by Ken Faro, Ph.D. and Michael Grimes
According to a 2015 study from Microsoft, the average consumer’s attention span has dropped to eight seconds — one second less than that of a goldfish, the often-cited study revels in pointing out. Concurrent to this finding, marketers en masse have been retreating to create shorter content and front-loading it with calls-to-action while relying on mediums (e.g., video) that are reported to be more attention-grabbing. Short content for short attention spans, the logic suggests.
But what about contradictory research that reveals how easy it is for us to binge watch a season of television on Netflix in four days? How is it we can only hold our attention for eight seconds, yet at the same time hunker down for multi-day marathons of “Breaking Bad?” We’re painting a contradictory picture of our consumer.
The existence of both behavioral trends means we’re missing something fundamental to consumer psychology. That missing link is the role of self-selection, or self-imposed psychological filters. In an era of unlimited options, and attendant choice paralysis, consumers have developed acute methods to defend against information overload. They have become highly selective of the content, be it branded or unbranded, to which they devote their precious attention. While this might mean they pay little attention — maybe only eight seconds — to content they filter out, it also means they engage significantly longer with the content they actively let in.
So that eight-second attention span we’ve heard so much about? Well, it might really be an eight-second filter.
How does this affect us as marketers? To explore the impact of psychological filtering, we turned to Origin, our market research and data science practice, to run a study where each respondent (600 total) watched an ad and then answered a number of questions about the extent to which that ad made them more or less likely to buy the product.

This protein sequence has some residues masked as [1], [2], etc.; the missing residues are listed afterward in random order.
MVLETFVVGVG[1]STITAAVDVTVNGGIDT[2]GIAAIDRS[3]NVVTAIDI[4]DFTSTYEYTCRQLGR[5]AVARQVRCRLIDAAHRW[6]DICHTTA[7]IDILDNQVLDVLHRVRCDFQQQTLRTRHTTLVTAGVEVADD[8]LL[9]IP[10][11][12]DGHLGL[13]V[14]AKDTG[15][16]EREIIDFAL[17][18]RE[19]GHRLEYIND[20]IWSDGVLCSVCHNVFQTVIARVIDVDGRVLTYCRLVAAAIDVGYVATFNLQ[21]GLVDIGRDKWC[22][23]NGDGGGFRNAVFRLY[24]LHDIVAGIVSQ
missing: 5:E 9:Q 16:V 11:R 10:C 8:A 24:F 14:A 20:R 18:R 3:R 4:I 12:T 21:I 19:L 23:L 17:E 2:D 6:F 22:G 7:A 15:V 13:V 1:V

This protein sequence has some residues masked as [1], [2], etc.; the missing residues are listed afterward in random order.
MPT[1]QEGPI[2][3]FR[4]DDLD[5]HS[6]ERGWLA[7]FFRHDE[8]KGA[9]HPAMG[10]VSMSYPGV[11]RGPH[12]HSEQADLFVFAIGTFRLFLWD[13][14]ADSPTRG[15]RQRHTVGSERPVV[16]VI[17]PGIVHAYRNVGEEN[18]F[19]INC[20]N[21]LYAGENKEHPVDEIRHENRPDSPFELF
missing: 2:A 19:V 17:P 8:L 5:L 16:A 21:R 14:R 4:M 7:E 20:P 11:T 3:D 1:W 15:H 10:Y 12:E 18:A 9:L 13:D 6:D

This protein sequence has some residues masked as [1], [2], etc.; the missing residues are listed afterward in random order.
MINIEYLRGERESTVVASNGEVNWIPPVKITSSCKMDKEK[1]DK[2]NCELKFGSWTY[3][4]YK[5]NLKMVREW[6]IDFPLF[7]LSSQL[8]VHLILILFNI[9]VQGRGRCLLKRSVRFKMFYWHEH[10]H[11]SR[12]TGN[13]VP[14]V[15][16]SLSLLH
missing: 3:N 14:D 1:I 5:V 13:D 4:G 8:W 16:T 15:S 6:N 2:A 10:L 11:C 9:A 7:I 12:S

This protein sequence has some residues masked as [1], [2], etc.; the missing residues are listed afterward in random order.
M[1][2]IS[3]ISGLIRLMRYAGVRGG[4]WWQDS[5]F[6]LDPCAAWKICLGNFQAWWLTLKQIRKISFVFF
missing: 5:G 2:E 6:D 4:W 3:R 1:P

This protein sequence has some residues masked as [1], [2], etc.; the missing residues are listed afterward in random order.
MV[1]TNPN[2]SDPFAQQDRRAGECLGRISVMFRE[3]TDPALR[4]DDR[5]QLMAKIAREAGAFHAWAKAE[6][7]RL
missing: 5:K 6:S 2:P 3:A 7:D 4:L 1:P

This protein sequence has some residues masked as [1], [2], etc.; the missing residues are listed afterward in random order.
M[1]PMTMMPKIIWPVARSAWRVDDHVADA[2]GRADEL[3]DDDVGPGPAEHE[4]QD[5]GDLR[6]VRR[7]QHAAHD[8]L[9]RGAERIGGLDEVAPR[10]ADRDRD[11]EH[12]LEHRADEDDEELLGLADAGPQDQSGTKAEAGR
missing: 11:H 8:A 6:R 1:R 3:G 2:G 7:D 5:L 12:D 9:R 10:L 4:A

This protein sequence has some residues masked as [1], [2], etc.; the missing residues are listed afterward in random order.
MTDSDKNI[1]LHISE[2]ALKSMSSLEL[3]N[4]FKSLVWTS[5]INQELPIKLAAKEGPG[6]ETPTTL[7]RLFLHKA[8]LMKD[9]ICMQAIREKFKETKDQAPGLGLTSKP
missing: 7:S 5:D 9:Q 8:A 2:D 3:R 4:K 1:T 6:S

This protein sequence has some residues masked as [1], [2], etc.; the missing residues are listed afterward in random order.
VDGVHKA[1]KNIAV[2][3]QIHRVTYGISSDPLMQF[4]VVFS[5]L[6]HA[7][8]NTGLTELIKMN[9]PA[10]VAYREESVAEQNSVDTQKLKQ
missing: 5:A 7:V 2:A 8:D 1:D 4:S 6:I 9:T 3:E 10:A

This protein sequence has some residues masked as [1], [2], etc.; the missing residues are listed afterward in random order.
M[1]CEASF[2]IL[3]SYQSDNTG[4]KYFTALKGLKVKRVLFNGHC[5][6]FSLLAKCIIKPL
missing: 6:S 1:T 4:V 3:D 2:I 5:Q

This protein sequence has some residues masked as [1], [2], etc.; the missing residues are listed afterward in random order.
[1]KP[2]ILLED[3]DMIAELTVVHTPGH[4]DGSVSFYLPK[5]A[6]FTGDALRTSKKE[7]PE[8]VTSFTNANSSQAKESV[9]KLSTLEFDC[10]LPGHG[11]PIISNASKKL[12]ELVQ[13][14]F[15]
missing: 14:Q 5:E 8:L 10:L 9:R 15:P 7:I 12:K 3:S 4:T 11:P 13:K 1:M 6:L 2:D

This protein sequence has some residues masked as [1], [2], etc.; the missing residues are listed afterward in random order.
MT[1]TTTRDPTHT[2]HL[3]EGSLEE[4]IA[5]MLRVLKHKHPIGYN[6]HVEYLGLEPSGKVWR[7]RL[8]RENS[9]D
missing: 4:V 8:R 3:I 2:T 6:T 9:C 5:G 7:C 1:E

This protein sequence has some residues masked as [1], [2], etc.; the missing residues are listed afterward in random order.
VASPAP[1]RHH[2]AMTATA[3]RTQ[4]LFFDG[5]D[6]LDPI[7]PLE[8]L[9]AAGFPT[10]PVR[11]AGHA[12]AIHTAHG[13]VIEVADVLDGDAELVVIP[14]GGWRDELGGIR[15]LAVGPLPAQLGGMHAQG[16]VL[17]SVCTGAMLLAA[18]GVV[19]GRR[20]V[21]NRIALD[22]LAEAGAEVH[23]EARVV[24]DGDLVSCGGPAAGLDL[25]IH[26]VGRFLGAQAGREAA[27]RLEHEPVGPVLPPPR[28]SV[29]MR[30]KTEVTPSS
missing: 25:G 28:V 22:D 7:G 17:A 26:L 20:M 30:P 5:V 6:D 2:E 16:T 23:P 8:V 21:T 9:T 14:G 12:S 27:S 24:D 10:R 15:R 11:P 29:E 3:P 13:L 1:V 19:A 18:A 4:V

The ads tested varied in length (0:15, 0:30, and a long-form video) as well as the extent to which they told a story or just focused on product attributes. To minimize variables, we selected a single category (office supplies) and found existing video executions from which to cut the different lengths; in one, the product featured in a larger, overarching story, while in the other it was simply presented within the context of a more traditional advertisement.
Across all variations, no ad was perceived as significantly more or less likely to drive product purchase.
However, when we looked at the same variables in addition to those who scored high and low on the tendency to apply this eight-second filter, we saw a drastic difference. On average, across all conditions, those who scored higher on the tendency to filter were 63% more likely to purchase the product than those who scored low on the tendency for psychological filtering.
Respondents more apt to filter also liked the ads more and were willing to spend 23% more on the product than those who scored lower. This same principle was observed on store visits (108% more likely), digital engagement (119% more likely), and word of mouth (93% more likely). So, while they might be quick to filter out content, they are way more likely to engage with content that they filter in.
So much of the time, we as marketers focus our efforts on tinkering with the content mechanics (much like placing the logo within the first few seconds). In doing so, we’ve lost sight of the fact that effective content isn’t about shouting a message before we lose a consumer’s attention. It’s about sparking a receptive signal — whether through triggering an emotional reaction, introducing a narrative hook or prompting a sense of identity and recognition — so that they filter in the entirety of our story and take action.
In this sense, we should all be fortunate that consumers are selective. As our study suggests, the more selective they are, the more receptive they will be to the content they find valuable. In that light, the eight-second filter is an opportunity and worthy challenge to overcome, whereby the starting point for every marketing effort is grounded in gaining a better understanding of our audience’s motivations and need states. Otherwise, we should get used to a world of blunt-object marketing, where the loudest and most cloying message is somehow thought to be the most effective. No thanks.
Published on September 19, 2017 by MediaPost: